Questions to ask during an associate interview

From the perspective of a practice owner, choosing a professional associate may be one of the most important decisions that dentist will ever make. This choice will affect the staff, the well being of the practice, and the welfare of the patients. Many practice owners decide to take on an associate with the goal to offer extended hours, gain clinical support and companionship, provide mentorship and allow for the sharing of ideas on complicated cases, work toward retirement and relieve the owner of some of the patient load, help grow the practice, and expand the practice's mix of clinical services.

But before any of that begins, an interview must take place.

"The interview process provides an opportunity for both the practice owner and associate candidate to assess whether the working relationship will be compatible," said CDA Practice Support Analyst Michelle Corbo. "This is the associate candidate's chance to discuss with the owner approaches to treatment, chair side manner and staff arrangements before deciding to become an associate of his/her practice."

The interview process can be time-consuming and complex. As with any professional assessment, dentists need to take great care and consideration to ensure the right decision is made. To do this, the dentist must trust their instincts – if some part of the arrangement doesn't sit well with them, do not ignore this sign. To discover these signs, the dentist must make sure they ask the correct questions during the interview. The following provides a sample list of questions to ask a potential associate. Being prepared to ask these questions will help both parties determine if the working relationship is a good fit.

A dentist should ask questions to:

  • Assess experience (What challenges did you face in dental school and how were they overcome? Tell me about your range of clinical/experience and what you enjoy most/least?).
  • Assess patient time/team management (A patient comes in for an emergency appointment – how would you handle that situation? A patient doesn't agree with your treatment plan. Tell me how you would handle that situation.).
  • Assess goals/desire to learn (What do you enjoy most/least about dentistry? How do you set and measure your success?).  
  • Assess leadership/interpersonal skills/communication (Two staff members are having an argument in front of a patient. What do you do? Which of your previous employers/instructors did you like best and why?).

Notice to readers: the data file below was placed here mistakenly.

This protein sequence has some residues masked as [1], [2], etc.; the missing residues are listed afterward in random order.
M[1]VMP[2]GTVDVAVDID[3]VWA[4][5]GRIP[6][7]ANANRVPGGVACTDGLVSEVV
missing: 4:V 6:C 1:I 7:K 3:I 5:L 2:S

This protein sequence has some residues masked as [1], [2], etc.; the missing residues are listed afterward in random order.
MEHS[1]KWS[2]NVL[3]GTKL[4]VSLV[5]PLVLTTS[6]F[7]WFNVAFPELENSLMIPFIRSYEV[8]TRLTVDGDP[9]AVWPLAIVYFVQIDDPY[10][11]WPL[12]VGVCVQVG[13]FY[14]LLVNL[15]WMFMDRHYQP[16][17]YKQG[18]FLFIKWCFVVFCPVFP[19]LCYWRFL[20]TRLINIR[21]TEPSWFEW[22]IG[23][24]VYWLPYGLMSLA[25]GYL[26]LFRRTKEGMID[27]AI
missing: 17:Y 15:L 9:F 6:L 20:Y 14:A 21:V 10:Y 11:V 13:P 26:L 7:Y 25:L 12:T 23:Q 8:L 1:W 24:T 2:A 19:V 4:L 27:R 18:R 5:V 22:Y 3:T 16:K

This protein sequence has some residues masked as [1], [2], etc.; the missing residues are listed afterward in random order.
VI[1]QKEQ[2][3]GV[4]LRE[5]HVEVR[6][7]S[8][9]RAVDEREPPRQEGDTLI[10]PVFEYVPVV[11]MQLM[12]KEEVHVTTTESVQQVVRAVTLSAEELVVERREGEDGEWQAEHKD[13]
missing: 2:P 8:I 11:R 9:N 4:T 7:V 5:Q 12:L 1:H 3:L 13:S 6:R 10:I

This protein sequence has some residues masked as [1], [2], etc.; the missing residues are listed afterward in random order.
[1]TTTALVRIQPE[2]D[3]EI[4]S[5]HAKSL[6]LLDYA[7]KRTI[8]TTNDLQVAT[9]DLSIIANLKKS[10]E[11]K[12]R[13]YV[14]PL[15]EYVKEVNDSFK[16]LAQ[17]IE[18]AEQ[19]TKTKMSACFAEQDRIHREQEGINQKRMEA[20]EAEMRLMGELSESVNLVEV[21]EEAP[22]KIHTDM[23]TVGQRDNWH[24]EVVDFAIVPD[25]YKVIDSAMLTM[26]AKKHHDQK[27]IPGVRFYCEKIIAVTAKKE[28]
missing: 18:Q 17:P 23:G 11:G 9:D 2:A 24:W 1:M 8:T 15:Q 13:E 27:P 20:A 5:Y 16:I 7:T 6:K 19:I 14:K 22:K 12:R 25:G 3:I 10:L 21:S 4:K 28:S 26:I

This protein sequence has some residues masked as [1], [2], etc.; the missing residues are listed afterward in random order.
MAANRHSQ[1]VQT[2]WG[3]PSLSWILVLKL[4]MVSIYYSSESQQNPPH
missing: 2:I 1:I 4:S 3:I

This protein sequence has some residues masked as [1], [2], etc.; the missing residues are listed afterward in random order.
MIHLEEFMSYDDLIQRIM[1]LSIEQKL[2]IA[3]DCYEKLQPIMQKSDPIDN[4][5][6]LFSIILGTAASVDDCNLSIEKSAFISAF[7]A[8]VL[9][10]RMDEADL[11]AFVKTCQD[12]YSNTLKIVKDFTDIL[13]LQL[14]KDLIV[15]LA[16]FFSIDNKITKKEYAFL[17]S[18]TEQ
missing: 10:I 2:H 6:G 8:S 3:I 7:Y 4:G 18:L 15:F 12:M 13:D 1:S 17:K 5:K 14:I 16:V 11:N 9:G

Other basic questions include the following.

  • Is there anything that would keep you from attending work during a regularly scheduled workweek?
  • What work experience do you have that you feel qualifies you for this position? How do you think your experience has prepared you for this job?
  • Describe an achievement that you are most proud of. How much time and effort did you put into this achievement?
  • When you think about getting along with others, what do you consider your strengths and weaknesses?
  • Describe how you determine your priorities on the job. How do you schedule your time?
  • Describe your favorite job to date. Why? Least favorite job. Why?
  • What are your goals and objectives as they relate to this position?

Should a dentist be pleased with the candidate during the interview, they may want to set up a working interview. Working interviews in dentistry are common because they allow candidates to practice in the clinical setting and provide the opportunity to observe how the practice owner conducts the office. It's also the best way for practice owners to observe new dentists' techniques and see how they interact with patients and staff.

From the perspective of the practice owner, it gives them more of a sense of the associate's treatment abilities, case presentation techniques and treatment philosophies to make sure they are on the same page.

"There is a lot to consider when hiring someone that will play a key role in your practice, make sure you conduct a thorough interview process – including reference checks – and make a decision that is going to work best for you, your staff and the person being hired," Corbo said.

More information on the interview process can be found in CDA Practice Support's Sample Interview Questions and Finding the Right Associateship: Navigating Through the Interview Process resources, which are available at cda.org/practicesupport.

For tips on how to recruit new employees in the dental practice, view CDA Practice Support's Recruiting Checklist.

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